Doris Iarovici, Boston, MA. Writer
Doris Iarovici is a writer and psychiatrist whose short story collection, Minus One, was released in November 2020. A previous collection, American Dreaming and Other Stories, received the Novello Literary Award and other publishing honors. She is a recipient of the Jack Dyer Fiction Prize and fellowships in writing to the Djerassi Resident Artists Program, Virginia Center for the Creative Arts, Hambidge, and elsewhere.
She has written a number of essays for the New York Times, including a Modern Love column which was made into an Amazon TV episode released in August 2021 and also recorded as a WBUR/NYTimes podcast. Her nonfiction book, Mental Health Issues and the University Student, focuses on college psychiatry. Born in Romania and raised in NYC, Iarovici now lives in Boston.
Haein Kang, Seattle, WA. Media Artist
Haein Kang is a Korean-born, Seattle-based artist who pursues to explore new frontiers in art with the experimental use of contemporary technology. She has received an Honorary Mention in Sound Art at the Prix Ars Electronica and presented her works internationally at venues such as SOMA Museum of Art, Seoul Museum of Art, Gallery 4culture, International Symposium on Electronic Art (ISEA), International Computer Music Conference (ICMC), SIGGRAPH-Asia, IEEE-Game Entertainment & Media, and CODAME Art+Tech Festival. Haein holds a Ph.D. in Digital Arts and Experimental Media from the University of Washington with her research on the artistic application of brain-computer interfaces.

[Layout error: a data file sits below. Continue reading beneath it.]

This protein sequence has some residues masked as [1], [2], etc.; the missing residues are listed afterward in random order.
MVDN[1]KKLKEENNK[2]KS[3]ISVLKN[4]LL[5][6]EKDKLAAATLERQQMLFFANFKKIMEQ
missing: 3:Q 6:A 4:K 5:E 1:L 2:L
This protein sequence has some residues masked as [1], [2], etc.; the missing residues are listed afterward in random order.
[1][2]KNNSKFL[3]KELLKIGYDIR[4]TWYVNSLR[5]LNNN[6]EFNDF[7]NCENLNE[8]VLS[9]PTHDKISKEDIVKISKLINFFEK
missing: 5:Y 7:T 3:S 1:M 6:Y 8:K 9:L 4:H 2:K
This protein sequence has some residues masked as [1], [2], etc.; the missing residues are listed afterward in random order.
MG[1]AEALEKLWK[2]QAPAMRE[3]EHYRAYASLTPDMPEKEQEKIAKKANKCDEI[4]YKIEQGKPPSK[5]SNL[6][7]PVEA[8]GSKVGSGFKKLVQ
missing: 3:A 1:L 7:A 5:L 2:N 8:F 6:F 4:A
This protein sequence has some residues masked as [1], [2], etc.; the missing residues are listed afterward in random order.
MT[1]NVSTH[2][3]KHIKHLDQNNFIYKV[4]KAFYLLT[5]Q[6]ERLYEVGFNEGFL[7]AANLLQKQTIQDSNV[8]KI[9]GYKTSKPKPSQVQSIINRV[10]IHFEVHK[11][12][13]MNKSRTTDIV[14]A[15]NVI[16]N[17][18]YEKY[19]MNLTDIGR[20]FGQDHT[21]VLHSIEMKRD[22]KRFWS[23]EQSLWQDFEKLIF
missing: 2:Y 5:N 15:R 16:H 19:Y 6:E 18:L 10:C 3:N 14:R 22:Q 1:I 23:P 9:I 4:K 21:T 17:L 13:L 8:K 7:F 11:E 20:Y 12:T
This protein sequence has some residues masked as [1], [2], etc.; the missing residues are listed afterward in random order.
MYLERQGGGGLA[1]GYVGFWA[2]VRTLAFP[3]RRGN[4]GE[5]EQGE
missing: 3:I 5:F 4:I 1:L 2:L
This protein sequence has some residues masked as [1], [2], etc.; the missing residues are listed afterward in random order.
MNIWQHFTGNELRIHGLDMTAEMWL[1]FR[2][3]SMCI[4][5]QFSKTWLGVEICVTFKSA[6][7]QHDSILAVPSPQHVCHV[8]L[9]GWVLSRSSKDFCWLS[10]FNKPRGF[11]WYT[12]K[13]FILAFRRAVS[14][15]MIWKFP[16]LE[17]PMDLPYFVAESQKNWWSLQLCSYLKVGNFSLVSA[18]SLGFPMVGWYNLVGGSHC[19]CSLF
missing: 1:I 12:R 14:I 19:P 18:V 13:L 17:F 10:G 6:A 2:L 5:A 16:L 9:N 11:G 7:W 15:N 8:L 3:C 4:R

Beili Liu, Austin, TX. Visual Artist
Beili Liu is a visual artist who creates site-responsive installations and performances that address themes of migration, cultural memory, labor, social and environmental concerns. Liu has exhibited extensively across the globe, in locations including Norway, Finland, UK, Germany, Italy, Spain, Lithuania, France, Belgium, Poland, China, Taiwan, and across the United States. She has presented solo exhibitions at Hå Gamle Prestegard, Norwegian National Art and Culture Museum; Galerie An Der Pinakothek Der Moderne, Munich, Germany; Museo di Villa Bernasconi, Como, Italy; Chinese Culture Foundation, San Francisco, CA; the Crow Museum of Asian Art, Dallas, TX; among others. Significant group exhibitions at the National Museum for Women in the Arts in Washington, D.C.; New Orleans Art Museum, LA; Grand Rapids Museum of Art, MI; Asian Art Week, NYC; and internationally at the Hamburg Art Week, Germany; M.K. Ciurlionis National Art Museum, Kaunas, Lithuania; Zhejiang Museum of Art, China; Asian Art Week, London, UK; and Bunkier Sztuki Gallery, Kraków, Poland.
Liu has received numerous fellowships and awards, including the Andrew Carnegie Fellowship (2022-2024), the Pollock Prize for Creativity (2022), the Fulbright Distinguished Arctic Chair Fellowship, Norway, (2021-2022), the Brian Wall Grant for Sculptors (2022), and the Joan Mitchell Painters and Sculptors Grant (2016).
Liu’s work has been featured by PBS Arts in Context series, Sculpture Magazine, Art in America, New York Times, The Washington Post, The Wall Street Journal, ArtNews, Art Papers, ArtSlant, Artillery, The Huffington Post, Climate Progress, Public Art Review, Helsinki Sanomat News, Finland, Morgenbladet, Norway, China Daily, Yishu, Journal of Contemporary Chinese Art, Hamburg Abendblatt and Vita (Life) Magazine, Italy, among others.Liu received her MFA degree from the University of Michigan, Ann Arbor, and is the Leslie Waggener Endowed Professor in the College of Fine Arts at the University of Texas at Austin.
Sue Mark, Oakland, CA. Visual Artist